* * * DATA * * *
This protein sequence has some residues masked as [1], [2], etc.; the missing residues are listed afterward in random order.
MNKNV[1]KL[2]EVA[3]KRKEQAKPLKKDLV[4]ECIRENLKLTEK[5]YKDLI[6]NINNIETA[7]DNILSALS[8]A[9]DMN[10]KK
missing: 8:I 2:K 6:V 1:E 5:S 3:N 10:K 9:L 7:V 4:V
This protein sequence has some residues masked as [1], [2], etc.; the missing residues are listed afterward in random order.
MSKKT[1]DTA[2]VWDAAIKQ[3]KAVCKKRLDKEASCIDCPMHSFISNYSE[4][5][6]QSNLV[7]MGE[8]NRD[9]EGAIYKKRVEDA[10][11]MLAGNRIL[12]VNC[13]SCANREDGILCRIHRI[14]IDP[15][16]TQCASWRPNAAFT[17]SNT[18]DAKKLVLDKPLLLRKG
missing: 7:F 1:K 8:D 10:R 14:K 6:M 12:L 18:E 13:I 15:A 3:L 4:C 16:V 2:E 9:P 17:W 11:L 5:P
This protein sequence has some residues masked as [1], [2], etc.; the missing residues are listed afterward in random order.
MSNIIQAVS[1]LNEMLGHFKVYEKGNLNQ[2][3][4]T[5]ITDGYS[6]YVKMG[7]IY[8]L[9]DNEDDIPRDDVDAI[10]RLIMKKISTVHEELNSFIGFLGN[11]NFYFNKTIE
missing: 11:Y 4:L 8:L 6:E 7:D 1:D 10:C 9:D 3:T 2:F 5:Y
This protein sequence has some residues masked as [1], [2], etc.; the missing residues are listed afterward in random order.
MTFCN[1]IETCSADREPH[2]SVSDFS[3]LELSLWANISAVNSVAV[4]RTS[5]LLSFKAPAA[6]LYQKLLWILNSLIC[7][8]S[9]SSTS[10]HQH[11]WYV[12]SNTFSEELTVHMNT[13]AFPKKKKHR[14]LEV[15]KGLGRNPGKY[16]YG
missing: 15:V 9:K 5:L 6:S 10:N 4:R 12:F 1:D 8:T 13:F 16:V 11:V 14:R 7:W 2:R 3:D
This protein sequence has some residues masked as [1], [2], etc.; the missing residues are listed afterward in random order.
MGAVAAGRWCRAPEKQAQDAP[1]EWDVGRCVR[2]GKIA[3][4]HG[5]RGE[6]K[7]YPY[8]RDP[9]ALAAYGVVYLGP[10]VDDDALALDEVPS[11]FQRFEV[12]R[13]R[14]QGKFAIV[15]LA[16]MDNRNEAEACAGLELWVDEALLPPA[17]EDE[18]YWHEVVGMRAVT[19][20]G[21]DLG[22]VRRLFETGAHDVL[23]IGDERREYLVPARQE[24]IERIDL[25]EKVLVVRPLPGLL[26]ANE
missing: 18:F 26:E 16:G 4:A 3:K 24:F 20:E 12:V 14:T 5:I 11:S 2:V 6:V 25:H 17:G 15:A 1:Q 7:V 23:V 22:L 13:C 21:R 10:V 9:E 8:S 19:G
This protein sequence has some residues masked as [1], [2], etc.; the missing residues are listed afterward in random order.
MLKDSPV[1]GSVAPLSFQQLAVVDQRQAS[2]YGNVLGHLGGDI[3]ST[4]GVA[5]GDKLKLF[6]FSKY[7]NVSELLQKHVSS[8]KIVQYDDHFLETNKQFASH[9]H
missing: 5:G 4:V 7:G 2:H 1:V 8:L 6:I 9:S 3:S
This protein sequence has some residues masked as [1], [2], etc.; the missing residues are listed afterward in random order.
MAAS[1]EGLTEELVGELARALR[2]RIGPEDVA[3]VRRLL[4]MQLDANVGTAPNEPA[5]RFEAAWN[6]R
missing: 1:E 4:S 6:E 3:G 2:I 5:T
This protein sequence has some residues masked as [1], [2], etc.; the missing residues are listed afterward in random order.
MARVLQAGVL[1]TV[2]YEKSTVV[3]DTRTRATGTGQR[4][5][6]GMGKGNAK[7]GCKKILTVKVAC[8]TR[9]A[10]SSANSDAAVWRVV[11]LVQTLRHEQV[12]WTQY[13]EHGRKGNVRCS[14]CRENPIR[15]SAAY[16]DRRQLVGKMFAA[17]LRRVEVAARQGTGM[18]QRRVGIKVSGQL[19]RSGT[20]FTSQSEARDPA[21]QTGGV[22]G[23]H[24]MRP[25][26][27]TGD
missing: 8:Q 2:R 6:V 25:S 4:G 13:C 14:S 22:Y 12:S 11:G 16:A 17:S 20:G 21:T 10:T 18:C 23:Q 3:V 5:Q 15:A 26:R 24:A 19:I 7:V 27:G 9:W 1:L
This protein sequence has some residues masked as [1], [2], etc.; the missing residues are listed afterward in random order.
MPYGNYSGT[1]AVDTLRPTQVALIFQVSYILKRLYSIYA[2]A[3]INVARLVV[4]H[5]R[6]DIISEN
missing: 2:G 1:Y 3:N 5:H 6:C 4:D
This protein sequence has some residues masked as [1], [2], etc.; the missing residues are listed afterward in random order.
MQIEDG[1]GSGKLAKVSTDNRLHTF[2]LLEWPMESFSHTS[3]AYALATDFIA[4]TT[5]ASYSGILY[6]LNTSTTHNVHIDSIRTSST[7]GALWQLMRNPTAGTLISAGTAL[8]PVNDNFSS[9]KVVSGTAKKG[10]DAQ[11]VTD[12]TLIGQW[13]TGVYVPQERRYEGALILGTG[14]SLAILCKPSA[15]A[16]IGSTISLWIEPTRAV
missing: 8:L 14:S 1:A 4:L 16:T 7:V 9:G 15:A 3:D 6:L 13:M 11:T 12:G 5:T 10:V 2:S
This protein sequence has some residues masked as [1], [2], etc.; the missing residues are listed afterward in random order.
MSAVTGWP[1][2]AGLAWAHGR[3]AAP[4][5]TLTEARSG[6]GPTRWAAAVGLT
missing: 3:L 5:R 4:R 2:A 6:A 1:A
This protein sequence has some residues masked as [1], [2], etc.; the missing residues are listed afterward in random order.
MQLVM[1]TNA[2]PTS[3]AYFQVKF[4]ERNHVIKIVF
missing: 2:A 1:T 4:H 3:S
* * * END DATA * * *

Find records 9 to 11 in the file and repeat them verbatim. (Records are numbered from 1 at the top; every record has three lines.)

This protein sequence has some residues masked as [1], [2], etc.; the missing residues are listed afterward in random order.
MPYGNYSGT[1]AVDTLRPTQVALIFQVSYILKRLYSIYA[2]A[3]INVARLVV[4]H[5]R[6]DIISEN
missing: 2:G 1:Y 3:N 5:H 6:C 4:D
This protein sequence has some residues masked as [1], [2], etc.; the missing residues are listed afterward in random order.
MQIEDG[1]GSGKLAKVSTDNRLHTF[2]LLEWPMESFSHTS[3]AYALATDFIA[4]TT[5]ASYSGILY[6]LNTSTTHNVHIDSIRTSST[7]GALWQLMRNPTAGTLISAGTAL[8]PVNDNFSS[9]KVVSGTAKKG[10]DAQ[11]VTD[12]TLIGQW[13]TGVYVPQERRYEGALILGTG[14]SLAILCKPSA[15]A[16]IGSTISLWIEPTRAV
missing: 8:L 14:S 1:A 4:L 16:T 7:V 9:G 15:A 3:D 6:L 13:M 11:T 12:G 5:T 10:V 2:S
This protein sequence has some residues masked as [1], [2], etc.; the missing residues are listed afterward in random order.
MSAVTGWP[1][2]AGLAWAHGR[3]AAP[4][5]TLTEARSG[6]GPTRWAAAVGLT
missing: 3:L 5:R 4:R 2:A 6:A 1:A